Extended structure

3 Jun 2017
Evaluation Methods: 

Evaluation methods could include grading as an in-class worksheet, trading with a partner for peer grading or turned in as an out-of-class graded homework assignment.

Evaluation Results: 

Currently, this activity has not been tested in a classroom.  Please post how your students did!

Description: 

This in-class activity is designed to assist students with the visualization of solid-state close-packed structures, using metal-sulfide nanocrystalline materials as a an example system.  Students will be asked to visualize and describe both hexagonal closest packed (hcp) and cubic closest packed (ccp) structure types, and isolate the tetrahedral and octahedral holes within each structure type.  Lasty, students will be asked to compare and contrast four metal-sulfide unit cells discussed in the paper below.

 

Powell, A.E., Hodges J.M., Schaak, R.E. Preserving Both Anion and Cation Sublattice Features during a Nanocrystal Cation-Exchange Reaction: Synthesis of a Metastable Wurtzite-Type CoS and MnSJ. Am. Chem. Soc. 2016, 138, 471-474.

http://pubs.acs.org/doi/abs/10.1021/jacs.5b10624

Learning Goals: 

In answering these questions, a student will…

  •  ...develop stronger visualaztion skills for extended, solid state materials;
  •  ...compare the packing sequence of close packed structures;
  •  ...locate tetrahedral and octahedral holes in close packed systems;
  •  ...count the number of tetrahedral / octahedral holes relative to the lattice ions; and
  •  …determine the number of atoms in a unit cell.
Prerequisites: 
Corequisites: 
Equipment needs: 

The use of software - such as the demo version of CrystalMaker (http://www.crystalmaker.co.uk) or StudioViewer (Esko - app stores) - will be really helpful. StudioViewer can be run on cell phones, tablets, or MacOS devises. CrystalMaker is available for both Mac and PC. 

Instructions on using Studio Viewer to visualize structures on mobile devices are available in the learning object, Visualizing solid state structures using CrystalMaker generated COLLADA files.

 

Implementation Notes: 

This learning object was developed at the 2017 MARM IONiC workshop on VIPEr and Literature Discussions. It has not yet been implemented.

This could be assigned for homework, but would likely work better in class with guidance. 

Time Required: 
This will probably take 50 minutes depending on how much work with models you do.
3 Jun 2017

Literature Discussion of "A stable compound of helium and sodium at high pressure"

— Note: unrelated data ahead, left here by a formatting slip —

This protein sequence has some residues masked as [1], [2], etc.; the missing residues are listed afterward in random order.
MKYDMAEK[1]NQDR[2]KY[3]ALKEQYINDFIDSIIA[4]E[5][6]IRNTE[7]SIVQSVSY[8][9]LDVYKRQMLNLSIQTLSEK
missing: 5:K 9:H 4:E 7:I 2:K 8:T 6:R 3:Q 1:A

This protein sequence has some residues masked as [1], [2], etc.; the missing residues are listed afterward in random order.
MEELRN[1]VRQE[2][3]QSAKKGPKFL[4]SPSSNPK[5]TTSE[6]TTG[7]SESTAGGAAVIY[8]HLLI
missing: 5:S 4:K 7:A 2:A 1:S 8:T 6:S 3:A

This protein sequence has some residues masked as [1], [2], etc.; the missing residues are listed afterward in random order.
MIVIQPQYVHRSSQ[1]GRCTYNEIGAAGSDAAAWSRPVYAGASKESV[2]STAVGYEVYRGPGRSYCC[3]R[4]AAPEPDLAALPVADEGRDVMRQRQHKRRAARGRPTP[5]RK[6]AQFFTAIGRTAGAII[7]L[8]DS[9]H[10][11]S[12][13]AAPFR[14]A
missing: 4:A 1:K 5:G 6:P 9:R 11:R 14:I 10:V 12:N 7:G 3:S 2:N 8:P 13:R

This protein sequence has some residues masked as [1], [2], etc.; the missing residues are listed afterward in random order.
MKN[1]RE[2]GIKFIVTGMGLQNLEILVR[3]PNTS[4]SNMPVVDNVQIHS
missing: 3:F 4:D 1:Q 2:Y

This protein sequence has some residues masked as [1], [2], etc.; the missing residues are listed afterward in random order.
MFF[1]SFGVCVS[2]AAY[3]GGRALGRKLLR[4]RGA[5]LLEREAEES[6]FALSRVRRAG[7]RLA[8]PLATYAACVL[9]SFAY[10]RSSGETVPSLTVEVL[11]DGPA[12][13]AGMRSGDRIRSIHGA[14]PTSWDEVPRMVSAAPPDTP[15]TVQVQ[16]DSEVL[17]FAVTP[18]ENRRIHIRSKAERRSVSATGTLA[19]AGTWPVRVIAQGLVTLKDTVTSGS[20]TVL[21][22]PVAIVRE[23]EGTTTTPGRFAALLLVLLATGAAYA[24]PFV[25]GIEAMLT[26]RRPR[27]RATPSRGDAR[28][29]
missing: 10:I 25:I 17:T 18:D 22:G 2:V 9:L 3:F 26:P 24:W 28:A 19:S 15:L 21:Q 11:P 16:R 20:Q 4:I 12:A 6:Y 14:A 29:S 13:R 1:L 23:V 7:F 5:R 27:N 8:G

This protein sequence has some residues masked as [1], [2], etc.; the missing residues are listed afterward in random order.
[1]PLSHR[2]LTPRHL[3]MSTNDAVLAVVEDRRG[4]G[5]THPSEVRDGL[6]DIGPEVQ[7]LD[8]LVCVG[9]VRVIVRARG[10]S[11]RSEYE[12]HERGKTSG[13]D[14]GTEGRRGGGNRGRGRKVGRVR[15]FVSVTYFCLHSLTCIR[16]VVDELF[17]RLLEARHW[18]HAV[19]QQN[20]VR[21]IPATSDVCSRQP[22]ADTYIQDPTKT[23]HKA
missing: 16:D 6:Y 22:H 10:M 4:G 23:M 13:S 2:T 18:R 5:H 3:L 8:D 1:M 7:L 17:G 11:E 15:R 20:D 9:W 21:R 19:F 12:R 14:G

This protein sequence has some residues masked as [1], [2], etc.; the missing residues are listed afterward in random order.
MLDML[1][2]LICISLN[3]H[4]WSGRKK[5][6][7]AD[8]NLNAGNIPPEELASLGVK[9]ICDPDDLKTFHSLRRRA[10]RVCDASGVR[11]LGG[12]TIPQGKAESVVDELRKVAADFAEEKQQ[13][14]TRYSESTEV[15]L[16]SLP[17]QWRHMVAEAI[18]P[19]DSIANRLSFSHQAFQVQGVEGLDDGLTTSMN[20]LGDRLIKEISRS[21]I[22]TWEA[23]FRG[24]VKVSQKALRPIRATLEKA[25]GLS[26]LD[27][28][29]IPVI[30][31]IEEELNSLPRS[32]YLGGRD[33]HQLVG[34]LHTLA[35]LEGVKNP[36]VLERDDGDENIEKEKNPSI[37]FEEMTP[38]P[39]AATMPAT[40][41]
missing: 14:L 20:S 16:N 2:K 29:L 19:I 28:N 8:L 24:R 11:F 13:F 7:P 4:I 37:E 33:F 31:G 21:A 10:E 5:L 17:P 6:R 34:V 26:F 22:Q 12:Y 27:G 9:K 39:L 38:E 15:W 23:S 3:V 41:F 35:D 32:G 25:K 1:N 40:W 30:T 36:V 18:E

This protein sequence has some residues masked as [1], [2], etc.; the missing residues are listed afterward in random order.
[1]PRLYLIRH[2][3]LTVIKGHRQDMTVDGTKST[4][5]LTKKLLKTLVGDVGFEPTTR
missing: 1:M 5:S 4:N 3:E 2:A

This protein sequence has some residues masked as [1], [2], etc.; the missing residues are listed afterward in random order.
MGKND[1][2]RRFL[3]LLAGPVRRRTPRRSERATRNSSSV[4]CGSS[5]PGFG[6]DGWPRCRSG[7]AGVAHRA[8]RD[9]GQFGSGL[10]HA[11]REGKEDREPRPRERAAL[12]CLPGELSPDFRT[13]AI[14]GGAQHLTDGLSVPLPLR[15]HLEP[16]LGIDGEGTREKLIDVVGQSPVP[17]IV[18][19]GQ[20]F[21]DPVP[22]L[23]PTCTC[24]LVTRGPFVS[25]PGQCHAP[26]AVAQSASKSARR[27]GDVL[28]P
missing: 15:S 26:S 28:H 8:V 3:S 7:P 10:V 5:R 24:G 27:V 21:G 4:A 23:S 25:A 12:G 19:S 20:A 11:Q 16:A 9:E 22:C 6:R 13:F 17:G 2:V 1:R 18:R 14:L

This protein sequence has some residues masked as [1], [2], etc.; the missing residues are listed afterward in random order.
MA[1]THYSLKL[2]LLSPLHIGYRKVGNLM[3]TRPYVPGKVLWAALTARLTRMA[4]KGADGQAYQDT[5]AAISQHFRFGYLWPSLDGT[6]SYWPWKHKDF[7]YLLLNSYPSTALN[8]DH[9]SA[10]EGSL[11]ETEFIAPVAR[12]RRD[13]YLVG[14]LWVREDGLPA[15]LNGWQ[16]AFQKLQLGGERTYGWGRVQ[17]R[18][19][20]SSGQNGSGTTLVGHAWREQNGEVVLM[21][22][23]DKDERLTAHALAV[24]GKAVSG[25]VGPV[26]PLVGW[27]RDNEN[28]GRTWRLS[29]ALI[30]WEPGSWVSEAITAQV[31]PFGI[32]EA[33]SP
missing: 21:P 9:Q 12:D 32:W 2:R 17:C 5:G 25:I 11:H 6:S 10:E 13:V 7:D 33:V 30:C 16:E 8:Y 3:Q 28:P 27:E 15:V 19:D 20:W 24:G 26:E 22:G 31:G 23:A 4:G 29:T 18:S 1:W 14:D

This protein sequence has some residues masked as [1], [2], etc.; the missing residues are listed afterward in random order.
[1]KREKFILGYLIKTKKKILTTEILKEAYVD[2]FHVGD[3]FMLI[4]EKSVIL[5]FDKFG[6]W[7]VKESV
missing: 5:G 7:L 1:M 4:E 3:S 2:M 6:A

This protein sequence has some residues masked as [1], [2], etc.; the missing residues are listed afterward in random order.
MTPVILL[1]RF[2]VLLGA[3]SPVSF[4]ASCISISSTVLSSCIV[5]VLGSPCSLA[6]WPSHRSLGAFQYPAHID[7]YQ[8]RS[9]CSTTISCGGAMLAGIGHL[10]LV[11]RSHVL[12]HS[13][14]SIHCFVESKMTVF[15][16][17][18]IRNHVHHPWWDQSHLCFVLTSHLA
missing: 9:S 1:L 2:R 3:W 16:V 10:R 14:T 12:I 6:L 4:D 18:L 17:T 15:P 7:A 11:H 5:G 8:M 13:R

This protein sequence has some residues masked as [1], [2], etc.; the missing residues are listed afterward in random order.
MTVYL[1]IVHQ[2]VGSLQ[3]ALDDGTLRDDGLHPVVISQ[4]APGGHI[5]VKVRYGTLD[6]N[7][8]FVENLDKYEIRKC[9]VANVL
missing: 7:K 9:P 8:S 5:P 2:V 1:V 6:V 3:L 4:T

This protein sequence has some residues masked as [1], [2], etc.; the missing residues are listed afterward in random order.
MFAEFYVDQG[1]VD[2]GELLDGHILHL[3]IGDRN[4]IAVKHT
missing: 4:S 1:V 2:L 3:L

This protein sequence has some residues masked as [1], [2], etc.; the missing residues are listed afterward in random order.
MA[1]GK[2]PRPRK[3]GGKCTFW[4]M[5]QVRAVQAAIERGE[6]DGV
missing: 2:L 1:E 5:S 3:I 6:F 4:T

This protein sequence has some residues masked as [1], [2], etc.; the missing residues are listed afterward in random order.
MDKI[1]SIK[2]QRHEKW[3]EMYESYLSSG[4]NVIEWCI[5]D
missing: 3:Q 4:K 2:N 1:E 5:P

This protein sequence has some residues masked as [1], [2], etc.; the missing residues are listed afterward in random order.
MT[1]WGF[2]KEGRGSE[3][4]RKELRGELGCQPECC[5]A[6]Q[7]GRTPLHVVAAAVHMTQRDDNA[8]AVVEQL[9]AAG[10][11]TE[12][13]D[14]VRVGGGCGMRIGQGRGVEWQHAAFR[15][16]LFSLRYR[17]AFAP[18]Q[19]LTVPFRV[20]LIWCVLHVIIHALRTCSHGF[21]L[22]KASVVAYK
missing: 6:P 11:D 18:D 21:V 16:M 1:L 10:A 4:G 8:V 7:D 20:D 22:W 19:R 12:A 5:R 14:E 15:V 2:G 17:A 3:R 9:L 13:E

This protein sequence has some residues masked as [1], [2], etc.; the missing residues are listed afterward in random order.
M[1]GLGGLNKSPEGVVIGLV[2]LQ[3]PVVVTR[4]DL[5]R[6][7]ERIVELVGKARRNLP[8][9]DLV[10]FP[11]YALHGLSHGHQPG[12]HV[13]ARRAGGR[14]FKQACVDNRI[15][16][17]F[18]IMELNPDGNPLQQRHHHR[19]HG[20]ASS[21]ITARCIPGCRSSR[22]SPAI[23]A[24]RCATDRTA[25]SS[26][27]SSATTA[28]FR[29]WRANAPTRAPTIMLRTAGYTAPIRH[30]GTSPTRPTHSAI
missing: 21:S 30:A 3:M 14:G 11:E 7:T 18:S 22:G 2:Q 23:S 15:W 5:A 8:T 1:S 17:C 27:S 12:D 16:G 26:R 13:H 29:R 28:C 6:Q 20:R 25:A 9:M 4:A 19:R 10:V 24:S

Submitted by Katherine Nicole Crowder, University of Mary Washington
Evaluation Methods: 

Students could be evaluated based on their participation in the in-class discussion or on their submitted written answers to assigned questions.

Evaluation Results: 

This LO has not been used in a class at this point. Evaluation results will be uploaded as it is used (by Spring 2018 at the latest).

Description: 

This paper describes the synthesis of a stable compound of sodium and helium at very high pressures. The paper uses computational methods to predict likely compounds with helium, then describe a synthetic protocol to make the thermodynamically favored Na2He compound. The compound has a fluorite structure and is an electride with the delocalization of 2e- into the structure.

This paper would be appropriate after discussion of solid state structures and band theory.

The questions are divided into categories and have a wide range of levels.

Dong, X.; Oganov, A. R.; Goncharov, A. F.; Stavrou, E.; Lobanov, S.; Saleh, G.; Qian, G.-R.; Zhu, Q.; Gatti, C.; Deringer, V. L.; et al. A stable compound of helium and sodium at high pressure. Nature Chemistry 2017, 9 (5), 440–445 DOI: 10.1038/nchem.2716.

Corequisites: 
Learning Goals: 

After reading and discussing this paper, students will be able to

  • Describe the solid state structure of a novel compound using their knowledge of unit cells and ionic crystals
  • Apply band theory to a specific material
  • Describe how XRD is used to determine solid state structure
  • Describe the bonding in an electride structure
  • Apply periodic trends to compare/explain reactivity
Implementation Notes: 

The questions are divided into categories (comprehensive questions, atomic and molecular properties, solid state structure, electronic structure and other topics) that may or may not be appropriate for your class. To cover all of the questions, you will probably need at least two class periods. Adapt the assignment as you see fit.

CrystalMaker software can be used to visualize the compound. ICE model kits can also be used to build the compound using the template for a Heusler alloy.